Millions travel to our national forests, parks and wilderness areas each year, with visitation in July 2010 to Yellowstone National Park marking an all-time high. What some may not realize is that each of us - every citizen of the United States - owns a stake in approximately 650 million acres of the nation's lands. In effect, the property deed for almost one-third of our country lists the American people as owners. We'd better take care of it.
On Sept. 25, the congressionally chartered National Environmental Education Foundation will oversee National Public Lands Day, to commemorate our mutually owned acreage and to inspire us to visit and appreciate these places. But the event is not only a celebration, it's an opportunity to take care of what we own, just as we mow our yards, rake leaves or tend our gardens.
True, 650 million acres is a lot to look after. And one day simply isn't enough, even with all of us pitching in and giving back to our sources of camping, fishing, hiking and hunting. That's why we hire dedicated people in the National Park Service, the U.S. Forest Service, the U.S. Fish and Wildlife Service and the Bureau of Land Management to help us care for it. Year round, these stewards administer the vast and varied landscape in the public to interest, based on guiding laws such as the Wilderness Act of 1964.
Over this past summer, while many of us vacationed in our parks and wilderness, officials from the Obama administration toured the country, visiting small towns and big cities, to hear firsthand what Americans want for the future of our public lands. In places from Albuquerque to Concord and Missoula to Orlando, people shared their ideas. This effort, termed "America's Great Outdoors listening tour," will culminate in November with a report and recommendations to President Obama, based on lessons learned about how best to be good stewards of our public land.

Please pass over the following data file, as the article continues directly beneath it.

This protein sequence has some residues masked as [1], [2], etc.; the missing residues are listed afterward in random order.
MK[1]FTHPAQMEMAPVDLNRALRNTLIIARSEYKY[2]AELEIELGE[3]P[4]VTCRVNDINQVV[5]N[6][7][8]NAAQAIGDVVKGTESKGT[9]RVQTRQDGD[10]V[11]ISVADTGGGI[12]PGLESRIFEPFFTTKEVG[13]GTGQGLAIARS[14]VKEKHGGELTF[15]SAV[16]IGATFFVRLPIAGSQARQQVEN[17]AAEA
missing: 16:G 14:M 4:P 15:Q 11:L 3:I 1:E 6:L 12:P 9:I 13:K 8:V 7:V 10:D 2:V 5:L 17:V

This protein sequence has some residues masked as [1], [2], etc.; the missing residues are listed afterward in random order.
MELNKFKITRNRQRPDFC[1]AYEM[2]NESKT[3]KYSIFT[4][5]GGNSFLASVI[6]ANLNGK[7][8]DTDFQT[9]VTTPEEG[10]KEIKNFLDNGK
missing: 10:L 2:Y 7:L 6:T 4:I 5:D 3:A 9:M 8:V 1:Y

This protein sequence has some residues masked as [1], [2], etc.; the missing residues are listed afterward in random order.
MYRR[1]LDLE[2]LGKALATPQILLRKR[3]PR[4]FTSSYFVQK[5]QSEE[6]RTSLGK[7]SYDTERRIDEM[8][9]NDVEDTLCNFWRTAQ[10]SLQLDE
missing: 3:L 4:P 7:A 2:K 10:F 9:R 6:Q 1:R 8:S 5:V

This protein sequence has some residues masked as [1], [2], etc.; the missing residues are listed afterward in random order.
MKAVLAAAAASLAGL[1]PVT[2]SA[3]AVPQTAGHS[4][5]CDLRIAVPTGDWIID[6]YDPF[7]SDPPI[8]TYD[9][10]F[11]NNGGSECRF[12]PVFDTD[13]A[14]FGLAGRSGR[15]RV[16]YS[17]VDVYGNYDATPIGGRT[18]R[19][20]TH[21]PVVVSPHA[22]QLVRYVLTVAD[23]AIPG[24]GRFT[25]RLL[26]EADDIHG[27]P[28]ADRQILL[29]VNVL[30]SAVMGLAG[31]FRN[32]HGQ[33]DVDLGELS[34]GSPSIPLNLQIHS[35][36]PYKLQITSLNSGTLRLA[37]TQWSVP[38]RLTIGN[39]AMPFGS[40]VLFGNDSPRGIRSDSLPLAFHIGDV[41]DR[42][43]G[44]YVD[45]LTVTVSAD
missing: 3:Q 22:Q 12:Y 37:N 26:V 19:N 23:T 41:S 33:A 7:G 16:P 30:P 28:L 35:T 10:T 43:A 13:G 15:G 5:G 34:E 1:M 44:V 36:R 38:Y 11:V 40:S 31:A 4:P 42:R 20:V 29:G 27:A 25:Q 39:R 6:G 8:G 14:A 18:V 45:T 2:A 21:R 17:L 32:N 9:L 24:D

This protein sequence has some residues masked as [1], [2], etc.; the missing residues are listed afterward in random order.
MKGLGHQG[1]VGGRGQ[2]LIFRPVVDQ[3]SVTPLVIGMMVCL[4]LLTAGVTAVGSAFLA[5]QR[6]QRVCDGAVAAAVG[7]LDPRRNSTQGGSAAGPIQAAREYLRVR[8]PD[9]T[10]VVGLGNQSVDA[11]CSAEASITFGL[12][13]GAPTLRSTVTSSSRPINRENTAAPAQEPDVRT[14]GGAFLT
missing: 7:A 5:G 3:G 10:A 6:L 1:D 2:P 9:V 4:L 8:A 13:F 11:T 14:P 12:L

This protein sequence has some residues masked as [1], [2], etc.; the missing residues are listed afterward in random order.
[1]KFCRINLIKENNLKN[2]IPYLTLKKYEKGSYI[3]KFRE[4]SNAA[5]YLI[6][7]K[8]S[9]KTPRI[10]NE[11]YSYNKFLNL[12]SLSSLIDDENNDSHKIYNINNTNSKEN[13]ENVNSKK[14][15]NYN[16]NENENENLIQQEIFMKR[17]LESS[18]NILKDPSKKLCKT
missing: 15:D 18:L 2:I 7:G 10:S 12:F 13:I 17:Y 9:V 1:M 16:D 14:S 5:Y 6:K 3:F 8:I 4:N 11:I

It's a big job, and an important one. Not only are we, and our public stewards, taking care of places like the Grand Canyon or the Everglades today, we're also trying hard to make sure we leave them in good shape for future Americans. President Teddy Roosevelt said, "The nation behaves well if it treats its natural resources as assets which it must turn over to the next generation increased, and not impaired, in value."
According to historian Douglas Brinkley, Roosevelt believed that "saving natural wonders, wildlife species, timberlands and diverse habitats was a patriotic endeavor."
Inspired by citizen involvement from the ground up, our elected representatives and senators in Congress can continue carrying out that duty. They are working on legislation - which could be enacted this year - to protect an additional 2 million acres, across more than a dozen states, as wilderness, national monuments, conservation areas and recreation areas. These legislative measures are backed by hunters and anglers, business owners, city councilors and county commissioners. They are championed by members of both parties.
We can bequeath to future generations spectacular wonders with evocative names such as the Pioneer Mountains in Montana, Gold Butte in Nevada, Horse Heaven in Oregon and the Cherokee National Forest in Tennessee. If we succeed, we fulfill an American tradition, providing special places to enjoy on this National Public Lands Day and those that will be celebrated by our children and grandchildren.
Mike Matz is director of the Campaign for America's Wilderness at the Pew Environment Group. Readers may send him e-mail at mmatzpewtrusts.org.
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